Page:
What's Next? Starting Clove
In my previous post about writing Real-Time Phoenix, I questioned what’s next and mentioned that there were a few projects that I wanted to flesh out more. I’m really excited to announce that the main idea I’ve been bouncing around seems promising enough to build a start-up around it.
My business partner, Andy, and I recently announced our work on Clove. In this post, I’m going to share the mission behind Clove, what our tech stack is like, and what is next for us.
Our Mission with Clove
Clove is built around the idea that tech companies want to build a positive customer experience, but they struggle with building that experience between customers and support. Think about emailing the support department of a tool that you use—are you filled with dread at the process, or excited to get a quick resolution to your problem? We want to make customers excited to get their problem fixed, quickly and easily.
Our first product is an Intelligent Screen Recorder. Users record their screen and we capture all of the network requests, console logs, and performance data associated with that recording. This allows a support team to get all of the relevant information that they’d need to triage and potentially identify root-cause of a problem, without the customer needing to get on a screen share to figure out how to capture all of this data.
We’re going to expand further into the interface between support and their customers. We have some other ideas that we’re mulling on, but we are looking to do more customer discovery to identify what’s best. If you are interested in sharing your perspective, please reach out!
Clove’s Tech Stack
The core of Clove is our Chrome extension that enables end-users to quickly record their screen. The extension is written completely in TypeScript, and the UI is built with React and Material UI.
The most useful part of the extension architecture is a redux store that is driven by webext-redux. This library lets you keep all of your data in the background page, and then the frontend views are automatically synchronized with that state. With this library, we are able to store all of the complex recording information in the background page, which we expose as a UI that is written with plain ol’ React and Redux. We have a few UIs that are based on this state, such as the extension popup and the recording upload page.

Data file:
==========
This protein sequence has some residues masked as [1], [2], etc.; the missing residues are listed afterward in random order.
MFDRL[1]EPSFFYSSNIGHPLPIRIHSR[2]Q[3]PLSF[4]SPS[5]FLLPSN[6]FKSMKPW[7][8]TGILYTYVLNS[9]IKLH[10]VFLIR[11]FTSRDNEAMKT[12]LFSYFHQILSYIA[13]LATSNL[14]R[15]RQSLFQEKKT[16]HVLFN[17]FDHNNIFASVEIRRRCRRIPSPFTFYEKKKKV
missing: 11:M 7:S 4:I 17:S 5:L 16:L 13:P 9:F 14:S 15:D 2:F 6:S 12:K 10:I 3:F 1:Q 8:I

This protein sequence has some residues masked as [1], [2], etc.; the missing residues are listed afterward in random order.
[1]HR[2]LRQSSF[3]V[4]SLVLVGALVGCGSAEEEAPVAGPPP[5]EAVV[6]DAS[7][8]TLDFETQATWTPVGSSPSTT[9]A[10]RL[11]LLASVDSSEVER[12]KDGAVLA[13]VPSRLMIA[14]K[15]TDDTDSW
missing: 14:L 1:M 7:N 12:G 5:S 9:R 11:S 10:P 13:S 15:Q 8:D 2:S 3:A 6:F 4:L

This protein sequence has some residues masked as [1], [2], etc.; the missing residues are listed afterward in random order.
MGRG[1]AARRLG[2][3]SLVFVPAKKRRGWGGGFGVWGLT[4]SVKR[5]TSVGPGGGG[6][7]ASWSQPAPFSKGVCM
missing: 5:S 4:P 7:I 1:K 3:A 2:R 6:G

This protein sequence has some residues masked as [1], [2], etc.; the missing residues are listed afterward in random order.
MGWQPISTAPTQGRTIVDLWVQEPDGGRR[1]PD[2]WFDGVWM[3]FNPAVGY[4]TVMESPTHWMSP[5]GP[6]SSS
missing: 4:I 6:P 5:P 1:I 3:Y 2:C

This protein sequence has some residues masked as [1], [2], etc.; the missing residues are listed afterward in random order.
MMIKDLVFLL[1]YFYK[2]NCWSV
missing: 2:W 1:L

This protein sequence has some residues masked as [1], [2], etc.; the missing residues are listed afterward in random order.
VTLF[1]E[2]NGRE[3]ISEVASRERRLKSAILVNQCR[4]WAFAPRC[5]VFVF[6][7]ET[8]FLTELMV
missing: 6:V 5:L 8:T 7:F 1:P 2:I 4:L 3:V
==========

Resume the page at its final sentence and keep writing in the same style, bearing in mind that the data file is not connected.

Clove’s backend is an Elixir monolith (that we intend to keep as such as we grow). Absinthe is used to provide a GQL API to the extension, but the bulk of the backend is powered by Phoenix LiveView. LiveView has been really great to work with, and has interfaced well with Material Components Web.
My favorite part of this stack is the re-use we get between the extension and the LiveView UI. We have a fairly complex React page that displays all of the diagnostic information for that recording session. This code is included in the LiveView app with about 15 lines of TypeScript and a git submodule. Complete code re-use without any hassle.
Here’s an example of the Chrome Extension version next to the in-app version. For the in-app version, the comments, page routing, and layout is all handled by LiveView.
What’s Next for Clove?
We’re working on getting off the ground with our initial product offering. We are bootstrapping (no VC $), so we’re very aware of the importance of a meaningful product offering that generates revenue. Once we have a few customers, we are going to expand further into the support space to develop a tighter product market fit.
I’m sure I’ll write a few more blog posts about what the tech is like at Clove. I think it’s actually very exciting and has been a very effective tech stack so far. I could see posts digging deeper into Chrome Extension APIs, starting a company through Stripe Atlas, the cross-context Redux pattern, or the LiveView<->React code re-use that we have. Reach out on Twitter if anything sounds interesting to read about.
The Book Plug
My book “Real-Time Phoenix: Build Highly Scalable Systems with Channels” is available through The Pragmatic Bookshelf. This book explores using Phoenix Channels, GenStage, and more to build real-time applications in Elixir.